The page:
Tooth pain at night can disrupt sleep and cause significant discomfort. Understanding the potential causes of nighttime tooth pain is key to getting relief. Here we discuss the most common reasons for toothaches at night and what can be done to remedy the situation.

Common Causes of Nighttime Toothaches

Common Causes of Nighttime Toothaches

Several issues can lead to tooth pain at night. Here are some of the most frequent culprits:

Tooth Decay

Tooth decay occurs when bacteria in the mouth produce acids that erode tooth enamel. This erosion causes microscopic holes called cavities to form. As cavities grow deeper into the tooth, they can reach the soft pulp tissue inside. The pulp contains nerves and blood vessels, so damage here leads to severe pain.

Cavities often cause pain at night for two reasons:

  1. Lying down increases pressure on the affected tooth. When you lie down, fluid in the pulp tissue shifts, putting pressure on the inflamed nerves and causing pain.
  2. Saliva production decreases during sleep. Saliva helps neutralize acids and wash away food particles. With less saliva at night, any decay is more likely to become irritated and painful.

Tooth decay usually starts small and develops slowly over months to years. You may not notice any problems until the cavity has penetrated through the enamel to the more sensitive dentin layer underneath. Warning signs to watch for include:

  • Sensitivity to hot, cold, or sweet foods and drinks
  • Mild aching with chewing or biting
  • Slight sharp pains that go away quickly when the stimulus is removed

Catching decay early allows for a simple filling to repair the hole before it turns into major tooth damage. But large untreated cavities inevitably progress to more severe nighttime pain once the pulp becomes inflamed.

Dental Abscess

An abscess is a pocket of pus caused by a bacterial infection. Abscesses at the root of a tooth are called dental abscesses. They frequently cause throbbing pain at night.

Dental abscesses develop when:

  • Advanced tooth decay reaches the pulp and spreads into surrounding bone.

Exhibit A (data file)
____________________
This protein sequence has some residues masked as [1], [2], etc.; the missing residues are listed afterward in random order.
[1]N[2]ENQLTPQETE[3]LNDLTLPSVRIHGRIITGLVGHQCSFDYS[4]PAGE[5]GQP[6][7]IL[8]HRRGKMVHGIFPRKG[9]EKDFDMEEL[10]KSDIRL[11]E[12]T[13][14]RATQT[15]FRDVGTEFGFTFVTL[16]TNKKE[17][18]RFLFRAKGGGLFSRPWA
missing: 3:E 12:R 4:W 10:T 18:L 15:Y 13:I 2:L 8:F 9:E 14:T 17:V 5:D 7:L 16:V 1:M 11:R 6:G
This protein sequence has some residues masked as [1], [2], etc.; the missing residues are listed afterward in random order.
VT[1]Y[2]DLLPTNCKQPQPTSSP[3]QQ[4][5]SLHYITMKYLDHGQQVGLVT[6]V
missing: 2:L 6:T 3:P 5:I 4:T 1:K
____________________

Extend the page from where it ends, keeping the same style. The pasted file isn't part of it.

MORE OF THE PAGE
• Gum disease erodes tissues around the tooth, enabling bacteria to infect the root.

As the infection grows, it forms a pus-filled swelling. Pressure and inflammation from the abscess can irritate nerves in the tooth, producing intense pain. Abscesses may also disrupt sleep.

A tooth with an abscess usually becomes extremely sensitive to touch or pressure. You may develop a bad taste in your mouth or bad breath as the infection discharges pus. Swelling of the gums around the affected tooth is another typical symptom.

Abscesses require antibiotics and draining by a dentist to eliminate the infection. If an abscess is left untreated, it can eventually undermine the tooth’s structural integrity and lead to tooth loss.

Impacted Wisdom Teeth

Wisdom teeth usually emerge sometime between ages 17-25. Sometimes these molars become stuck beneath the gums and do not fully erupt. These are called impacted wisdom teeth.

Attempting to break through the gums, they can become painfully inflamed. Lying down can worsen this discomfort. Impacted wisdom teeth often cause pain at night as a result.

Impaction happens when wisdom teeth develop in an awkward position without enough room to properly emerge. Common signs include:

  • Red, swollen gums behind the back molars
  • Jaw pain or stiffness
  • Headaches or earaches
  • Difficulty opening the mouth fully
  • Pain that radiates to the temples or neck

Partially erupted wisdom teeth promote plaque buildup and food trapping that also exacerbate inflammation and infection. Removal (extraction) of problematic wisdom teeth typically resolves these issues.


Bruxism is clenching or grinding of the teeth, often subconsciously during sleep. It places tremendous pressure on the teeth, jaw muscles, and joints. This can lead to facial muscle spasms, headaches, and tooth sensitivity or pain that’s noticeable upon waking.

Bruxism may be caused by anxiety, stress, an abnormal bite, or other factors. The pain is typically worst at night or in the morning after an extended period of grinding.

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Symptoms of bruxism include:

  • Worn down tooth surfaces
  • Increased tooth sensitivity
  • Sore, tired jaw muscles
  • Temple headaches
  • Jaw popping or locking

Mouth guards help shield teeth from damage during grinding. Managing stress, getting physical therapy, and bite adjustment can also alleviate bruxism.

Referred Pain

Toothaches can sometimes originate from issues not directly involving the teeth. Referred dental pain happens when nerves linked to both the problem area and the teeth get crossed signals.

Common sources of referred tooth pain include:

  • Sinus infections – Pressure and congestion from sinusitis can radiate to the upper back teeth. This often worsens when lying down.
  • Heart attack – During a heart attack, nerve signals from the chest may be misinterpreted by the brain as dental pain. This is most common with lower molars. Seek emergency care if toothache is accompanied by chest pain, shortness of breath, sweating, or arm pain.
  • Ear infections – Shared nerve pathways mean infections in the ears can trigger false signals of tooth pain. These are usually focused around the lower teeth.

Identifying the true origin of the pain requires an exam by a dentist or doctor. Treating the underlying issue will provide relief.